“THOSE who cannot change their minds cannot change anything.” — George Bernard Shaw
Sometimes in life, no matter how many warnings you get or how many times you continue to fail in accomplishing your goals, there can be a very pig-headed and stubborn part of your brain that refuses to revolutionise how you function. Even though you know you are wrong, you still continue to do the same thing over and over again and expect a different outcome.
I think it would be fair to suggest that Munster rugby has been a stagnant entity for far too long now and that there needs to be a completely new mindset in how it goes about its business, both on and off the field.
The realisation that Munster can no longer rely on the 16th man to get them over the hump is now a well-established fact and unless Johann van Graan takes a very close and realistic look at the quality of players he has to work with and devise a strategy that encompasses their capabilities, the trophy cabinet in Thomond Park will remain a hollow void for many years to come.
The very sudden and somewhat surprising departures of Felix Jones and Jerry Flannery from the Munster coaching ticket at the end of last season might have helped Johann van Graan dodge a few well-aimed bullets. Yet ultimately, he must shoulder the blame for last season’s failures and I don’t think he will get off so lightly this year should his team’s results mirror those of the season just passed.
I know only too well that professional sport is a ruthless machine that has little or no morals, however, if you have to hide behind someone else to conceal your own deficiencies, it won’t take too long before you are brought before the masses and ravished in an open forum.
On paper the replacements for Flannery and Jones look to be clever signings but it is way too early to make any kind appraisal.
Stephen Larkham the former Australian international who will assume responsibility for Munster’s back division is celebrated for making a seamless transition from fullback to flyhalf during his playing career. This much-debated switch at the time played a major role in helping the Wallabies to win the 1999 Rugby World Cup.
It is much anticipated that the silky running Larkham will inject some of his inventiveness into the Munster backline and allow players like Dan Goggin, Andrew Conway and Keith Earls the bit of freedom they need to showcase their attacking prowess.
Up front where it probably matters most, England’s Graham Rowntree will take ownership of the Munster forwards.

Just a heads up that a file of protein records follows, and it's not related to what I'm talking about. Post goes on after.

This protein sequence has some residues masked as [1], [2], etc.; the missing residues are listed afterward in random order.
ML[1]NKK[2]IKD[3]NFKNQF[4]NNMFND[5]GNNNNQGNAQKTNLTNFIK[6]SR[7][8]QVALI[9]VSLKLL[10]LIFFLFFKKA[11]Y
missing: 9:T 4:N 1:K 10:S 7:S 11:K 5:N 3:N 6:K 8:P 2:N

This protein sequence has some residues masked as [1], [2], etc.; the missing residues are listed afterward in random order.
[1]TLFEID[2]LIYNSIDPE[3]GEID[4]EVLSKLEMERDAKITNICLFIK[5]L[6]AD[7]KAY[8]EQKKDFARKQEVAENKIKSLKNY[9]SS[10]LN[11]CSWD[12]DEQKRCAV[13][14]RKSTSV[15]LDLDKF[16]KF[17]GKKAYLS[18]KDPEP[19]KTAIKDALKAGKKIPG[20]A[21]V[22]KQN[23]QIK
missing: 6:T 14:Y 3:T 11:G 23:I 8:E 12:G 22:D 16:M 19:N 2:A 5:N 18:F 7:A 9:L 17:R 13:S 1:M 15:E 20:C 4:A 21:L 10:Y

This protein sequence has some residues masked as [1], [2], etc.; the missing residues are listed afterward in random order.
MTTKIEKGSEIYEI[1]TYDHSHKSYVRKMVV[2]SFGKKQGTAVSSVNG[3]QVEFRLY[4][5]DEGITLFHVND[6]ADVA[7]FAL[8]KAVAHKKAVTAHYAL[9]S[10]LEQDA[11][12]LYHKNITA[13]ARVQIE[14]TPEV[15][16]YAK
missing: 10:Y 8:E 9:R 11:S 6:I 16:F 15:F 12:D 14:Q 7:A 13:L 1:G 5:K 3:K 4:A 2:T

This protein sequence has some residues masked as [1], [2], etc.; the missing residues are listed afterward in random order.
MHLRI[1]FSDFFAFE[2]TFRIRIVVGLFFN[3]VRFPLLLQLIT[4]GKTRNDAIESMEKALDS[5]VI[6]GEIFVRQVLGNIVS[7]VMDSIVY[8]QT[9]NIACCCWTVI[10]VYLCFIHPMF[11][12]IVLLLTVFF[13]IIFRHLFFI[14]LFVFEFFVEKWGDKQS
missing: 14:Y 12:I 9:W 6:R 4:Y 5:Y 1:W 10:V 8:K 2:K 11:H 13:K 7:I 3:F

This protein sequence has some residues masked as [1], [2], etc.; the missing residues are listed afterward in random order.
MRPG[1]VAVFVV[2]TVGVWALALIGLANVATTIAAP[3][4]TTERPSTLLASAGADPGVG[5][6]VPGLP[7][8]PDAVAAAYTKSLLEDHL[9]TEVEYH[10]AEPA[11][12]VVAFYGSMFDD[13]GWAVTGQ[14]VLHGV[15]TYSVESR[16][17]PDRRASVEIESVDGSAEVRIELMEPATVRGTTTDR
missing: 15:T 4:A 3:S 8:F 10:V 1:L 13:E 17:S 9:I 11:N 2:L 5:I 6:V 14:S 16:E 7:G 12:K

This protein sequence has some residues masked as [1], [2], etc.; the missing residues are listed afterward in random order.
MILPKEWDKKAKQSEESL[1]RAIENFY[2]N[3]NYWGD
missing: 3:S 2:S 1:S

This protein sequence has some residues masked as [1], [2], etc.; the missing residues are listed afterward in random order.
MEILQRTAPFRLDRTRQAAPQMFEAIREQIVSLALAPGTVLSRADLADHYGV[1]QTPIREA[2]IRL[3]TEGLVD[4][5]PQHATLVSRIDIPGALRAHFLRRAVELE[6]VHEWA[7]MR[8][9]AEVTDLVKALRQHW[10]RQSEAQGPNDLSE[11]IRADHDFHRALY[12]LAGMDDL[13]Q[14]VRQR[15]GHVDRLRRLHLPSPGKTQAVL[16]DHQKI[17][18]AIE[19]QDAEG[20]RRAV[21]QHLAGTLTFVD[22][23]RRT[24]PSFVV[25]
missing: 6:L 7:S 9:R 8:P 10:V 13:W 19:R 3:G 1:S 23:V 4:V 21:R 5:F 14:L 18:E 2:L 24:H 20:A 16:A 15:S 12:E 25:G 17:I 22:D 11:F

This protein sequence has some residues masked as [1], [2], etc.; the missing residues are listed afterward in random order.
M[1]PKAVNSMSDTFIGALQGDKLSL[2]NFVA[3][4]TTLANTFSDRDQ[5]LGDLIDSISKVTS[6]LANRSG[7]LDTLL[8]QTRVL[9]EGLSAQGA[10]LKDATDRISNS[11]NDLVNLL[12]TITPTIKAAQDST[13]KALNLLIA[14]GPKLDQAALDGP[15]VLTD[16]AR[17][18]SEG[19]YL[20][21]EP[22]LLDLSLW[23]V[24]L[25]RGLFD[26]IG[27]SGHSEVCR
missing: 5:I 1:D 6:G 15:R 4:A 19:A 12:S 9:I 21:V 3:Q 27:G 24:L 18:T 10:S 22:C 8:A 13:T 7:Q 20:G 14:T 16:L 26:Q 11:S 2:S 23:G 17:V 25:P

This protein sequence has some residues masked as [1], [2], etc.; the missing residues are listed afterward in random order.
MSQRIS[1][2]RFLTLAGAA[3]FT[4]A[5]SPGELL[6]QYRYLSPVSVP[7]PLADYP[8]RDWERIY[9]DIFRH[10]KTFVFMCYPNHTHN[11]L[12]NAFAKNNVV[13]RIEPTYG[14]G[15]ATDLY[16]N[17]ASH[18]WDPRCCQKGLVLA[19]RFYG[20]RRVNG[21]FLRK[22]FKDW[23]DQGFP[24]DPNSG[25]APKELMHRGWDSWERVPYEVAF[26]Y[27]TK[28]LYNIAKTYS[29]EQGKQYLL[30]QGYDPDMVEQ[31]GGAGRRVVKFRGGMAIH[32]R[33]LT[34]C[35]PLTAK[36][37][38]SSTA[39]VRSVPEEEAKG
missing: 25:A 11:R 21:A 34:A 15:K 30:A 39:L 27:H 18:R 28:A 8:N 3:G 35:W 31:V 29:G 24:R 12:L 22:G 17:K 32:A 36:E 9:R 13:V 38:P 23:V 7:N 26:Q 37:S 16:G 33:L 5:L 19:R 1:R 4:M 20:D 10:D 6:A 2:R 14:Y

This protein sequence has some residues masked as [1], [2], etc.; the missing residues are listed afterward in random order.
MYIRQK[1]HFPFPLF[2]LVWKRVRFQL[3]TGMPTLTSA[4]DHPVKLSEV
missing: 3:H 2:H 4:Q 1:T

Rowntree, who earned his stripes by getting down and dirty in a very tempestuous Leicester Tigers front row, will feel completely at home in the confines of the Munster dressing room and should be able to reignite the ruthless streak that once flowed through the veins of every Munster forward.
One of his first tasks will be to turn Jean Kleyn from the little puppy dog we saw in the World Cup into a Rottweiler who is able to bully the opposition just like his former England and Leicester captain did, Martin Johnson.
To date the results from the Guinness Pro14 have been positive with Munster only posting one loss against the Toyota Cheetahs in South Africa. The level of rugby in the Champions Cup is far higher, though Johann van Graan could not have asked for an easier opening to launch this year’s European escapade.
Alan Clarke who once wore the green of Ireland with the number two jersey on his back would have played against both Larkham and Rowntree in the international arena, has the very problematic task of welcoming Munster to the Liberty Stadium in Swansea.
Now in his second full year in charge of the Ospreys, Clarke is not having an easy ride with the majority of his Welsh internationals still on holidays after their third-fourth place defeat during the World Cup. He is also coming to terms with an injury predicament in his squad and has described this current crisis as a perfect storm.
In stark contrast to Munster, the Ospreys have only managed to win one out of their six games played so far in the Pro 14 and have leaked an average of 30 points in each of those games.
It is never easy playing away to any of the Welsh regions however, on this occasion if Munster cannot return home with a four try bonus point victory in the bag, it could well be the start of a disastrous crusade.
What we need to see from this Munster side tomorrow, is a blend of adventure mixed with some of the old school dominance that once followed them everywhere they went.
There was once a time that Munster were feared and respected by all those who they played against and no one scored points against them unless they worked bloody hard for them.
Depending on which side JVG decides to play in this opener, I do believe it is time for some of the younger members to take a bit more responsibility on their shoulders. The game has changed considerably, and Munster is crying out for some new leaders to emerge from the shadows of O’Mahony, Murray and Earls in order to propel the province forward.
Rome wasn’t built in a day and neither will Munster return to winning ways overnight however, against a side like the Ospreys who are struggling massively, it is imperative that a standard is set and used as a platform to build on.
The knife must be thrust and then twisted, and the Ospreys must be left flightless wondering what just hit them.
This may sound callous but this is the European Cup where only the hard-nosed will emerge victorious.
The realisation that Munster can no longer rely on the 16th man to get them over the hump is now a well-established fact